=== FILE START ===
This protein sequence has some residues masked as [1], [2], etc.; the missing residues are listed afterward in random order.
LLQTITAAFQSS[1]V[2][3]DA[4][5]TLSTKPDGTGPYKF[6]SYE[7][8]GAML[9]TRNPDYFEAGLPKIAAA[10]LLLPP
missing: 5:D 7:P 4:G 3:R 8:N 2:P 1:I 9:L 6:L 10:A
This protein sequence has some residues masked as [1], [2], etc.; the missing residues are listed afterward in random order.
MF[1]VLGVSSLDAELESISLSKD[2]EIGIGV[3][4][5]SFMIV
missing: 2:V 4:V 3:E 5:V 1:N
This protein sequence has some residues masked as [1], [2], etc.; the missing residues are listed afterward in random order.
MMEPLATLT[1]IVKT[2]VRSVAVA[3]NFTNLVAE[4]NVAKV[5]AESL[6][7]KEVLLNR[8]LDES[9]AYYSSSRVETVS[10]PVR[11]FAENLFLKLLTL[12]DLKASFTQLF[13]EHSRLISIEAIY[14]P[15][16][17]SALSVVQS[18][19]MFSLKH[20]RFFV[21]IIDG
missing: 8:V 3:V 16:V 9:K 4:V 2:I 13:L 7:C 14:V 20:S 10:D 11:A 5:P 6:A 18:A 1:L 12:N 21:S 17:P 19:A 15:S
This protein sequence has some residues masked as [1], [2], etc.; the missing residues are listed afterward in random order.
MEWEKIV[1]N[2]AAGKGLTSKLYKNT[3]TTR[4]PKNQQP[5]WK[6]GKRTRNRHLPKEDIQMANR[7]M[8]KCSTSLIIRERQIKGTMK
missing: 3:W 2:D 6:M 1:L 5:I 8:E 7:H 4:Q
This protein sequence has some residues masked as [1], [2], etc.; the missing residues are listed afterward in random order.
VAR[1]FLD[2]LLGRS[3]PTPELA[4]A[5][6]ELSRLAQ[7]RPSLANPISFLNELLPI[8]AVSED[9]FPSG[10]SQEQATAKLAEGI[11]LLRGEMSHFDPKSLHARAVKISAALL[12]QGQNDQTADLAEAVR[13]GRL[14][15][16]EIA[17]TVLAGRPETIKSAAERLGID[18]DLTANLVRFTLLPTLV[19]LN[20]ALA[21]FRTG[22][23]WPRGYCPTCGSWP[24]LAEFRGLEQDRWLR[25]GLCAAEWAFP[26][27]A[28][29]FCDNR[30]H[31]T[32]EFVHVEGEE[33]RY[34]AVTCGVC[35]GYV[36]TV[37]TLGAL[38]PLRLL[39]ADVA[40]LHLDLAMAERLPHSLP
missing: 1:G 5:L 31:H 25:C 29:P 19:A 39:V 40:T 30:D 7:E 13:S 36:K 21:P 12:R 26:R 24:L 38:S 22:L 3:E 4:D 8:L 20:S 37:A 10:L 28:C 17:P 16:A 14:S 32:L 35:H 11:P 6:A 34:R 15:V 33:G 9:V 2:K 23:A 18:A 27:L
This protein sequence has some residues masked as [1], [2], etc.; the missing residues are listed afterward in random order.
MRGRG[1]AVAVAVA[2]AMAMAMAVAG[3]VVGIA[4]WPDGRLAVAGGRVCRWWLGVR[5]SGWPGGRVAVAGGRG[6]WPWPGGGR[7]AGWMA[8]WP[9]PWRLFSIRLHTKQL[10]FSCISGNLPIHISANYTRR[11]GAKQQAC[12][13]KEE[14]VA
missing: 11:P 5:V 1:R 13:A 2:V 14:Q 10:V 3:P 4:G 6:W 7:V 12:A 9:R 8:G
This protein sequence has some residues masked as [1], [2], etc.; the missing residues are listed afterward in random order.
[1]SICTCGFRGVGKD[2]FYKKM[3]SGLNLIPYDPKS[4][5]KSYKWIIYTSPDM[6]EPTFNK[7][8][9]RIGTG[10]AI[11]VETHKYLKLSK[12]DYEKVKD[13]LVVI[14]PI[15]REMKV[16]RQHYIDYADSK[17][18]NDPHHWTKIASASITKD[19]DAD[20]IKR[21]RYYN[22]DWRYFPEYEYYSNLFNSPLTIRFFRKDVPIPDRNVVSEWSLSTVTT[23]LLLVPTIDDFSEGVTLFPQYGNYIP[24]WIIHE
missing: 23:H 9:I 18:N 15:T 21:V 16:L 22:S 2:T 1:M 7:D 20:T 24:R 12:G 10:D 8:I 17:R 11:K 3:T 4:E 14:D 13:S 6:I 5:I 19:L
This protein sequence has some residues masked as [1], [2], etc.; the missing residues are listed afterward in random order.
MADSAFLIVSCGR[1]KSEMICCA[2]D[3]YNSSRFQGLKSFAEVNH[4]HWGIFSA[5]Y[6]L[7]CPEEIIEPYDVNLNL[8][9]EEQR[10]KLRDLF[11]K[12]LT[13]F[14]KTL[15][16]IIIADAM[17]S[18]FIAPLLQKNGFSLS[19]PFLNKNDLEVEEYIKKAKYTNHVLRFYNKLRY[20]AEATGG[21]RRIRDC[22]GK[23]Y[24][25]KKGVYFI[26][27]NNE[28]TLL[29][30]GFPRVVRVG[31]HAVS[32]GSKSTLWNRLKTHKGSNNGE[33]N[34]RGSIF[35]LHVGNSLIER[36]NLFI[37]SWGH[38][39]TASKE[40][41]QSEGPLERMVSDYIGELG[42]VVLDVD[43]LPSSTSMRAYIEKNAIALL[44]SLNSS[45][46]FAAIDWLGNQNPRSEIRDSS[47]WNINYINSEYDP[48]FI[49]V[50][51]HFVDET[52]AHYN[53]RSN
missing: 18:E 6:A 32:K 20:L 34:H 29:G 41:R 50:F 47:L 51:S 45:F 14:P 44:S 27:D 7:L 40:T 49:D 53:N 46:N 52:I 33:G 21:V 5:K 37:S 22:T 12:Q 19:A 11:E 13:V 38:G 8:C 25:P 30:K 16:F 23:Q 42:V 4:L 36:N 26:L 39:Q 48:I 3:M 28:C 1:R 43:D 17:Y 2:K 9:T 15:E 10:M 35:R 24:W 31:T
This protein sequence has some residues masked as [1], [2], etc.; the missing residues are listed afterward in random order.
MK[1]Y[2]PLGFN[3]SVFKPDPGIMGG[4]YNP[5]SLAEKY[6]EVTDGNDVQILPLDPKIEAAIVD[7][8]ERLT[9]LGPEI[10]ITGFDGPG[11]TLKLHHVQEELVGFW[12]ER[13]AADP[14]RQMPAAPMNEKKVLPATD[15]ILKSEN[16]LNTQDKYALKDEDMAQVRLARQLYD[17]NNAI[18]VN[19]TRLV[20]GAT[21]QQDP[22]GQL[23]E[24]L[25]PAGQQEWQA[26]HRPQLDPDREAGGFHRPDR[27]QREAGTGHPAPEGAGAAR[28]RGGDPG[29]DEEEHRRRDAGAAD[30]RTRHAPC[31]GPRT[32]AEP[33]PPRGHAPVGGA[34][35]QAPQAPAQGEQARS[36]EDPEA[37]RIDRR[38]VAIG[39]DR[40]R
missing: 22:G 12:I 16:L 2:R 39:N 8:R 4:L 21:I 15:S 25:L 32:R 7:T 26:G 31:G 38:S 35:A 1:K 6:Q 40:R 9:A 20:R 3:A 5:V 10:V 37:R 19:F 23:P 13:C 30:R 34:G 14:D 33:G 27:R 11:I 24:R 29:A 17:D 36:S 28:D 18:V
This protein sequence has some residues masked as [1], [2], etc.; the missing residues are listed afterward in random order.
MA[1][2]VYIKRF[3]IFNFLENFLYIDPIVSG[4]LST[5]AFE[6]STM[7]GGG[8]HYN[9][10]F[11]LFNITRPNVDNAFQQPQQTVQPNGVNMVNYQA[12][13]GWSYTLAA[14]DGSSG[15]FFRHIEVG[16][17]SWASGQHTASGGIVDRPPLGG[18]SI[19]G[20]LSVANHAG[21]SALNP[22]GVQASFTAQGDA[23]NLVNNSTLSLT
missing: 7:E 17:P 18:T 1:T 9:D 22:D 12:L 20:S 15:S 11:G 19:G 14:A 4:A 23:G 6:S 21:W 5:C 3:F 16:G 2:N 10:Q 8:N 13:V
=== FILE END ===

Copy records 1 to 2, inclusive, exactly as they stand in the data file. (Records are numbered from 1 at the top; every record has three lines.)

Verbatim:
This protein sequence has some residues masked as [1], [2], etc.; the missing residues are listed afterward in random order.
LLQTITAAFQSS[1]V[2][3]DA[4][5]TLSTKPDGTGPYKF[6]SYE[7][8]GAML[9]TRNPDYFEAGLPKIAAA[10]LLLPP
missing: 5:D 7:P 4:G 3:R 8:N 2:P 1:I 9:L 6:L 10:A
This protein sequence has some residues masked as [1], [2], etc.; the missing residues are listed afterward in random order.
MF[1]VLGVSSLDAELESISLSKD[2]EIGIGV[3][4][5]SFMIV
missing: 2:V 4:V 3:E 5:V 1:N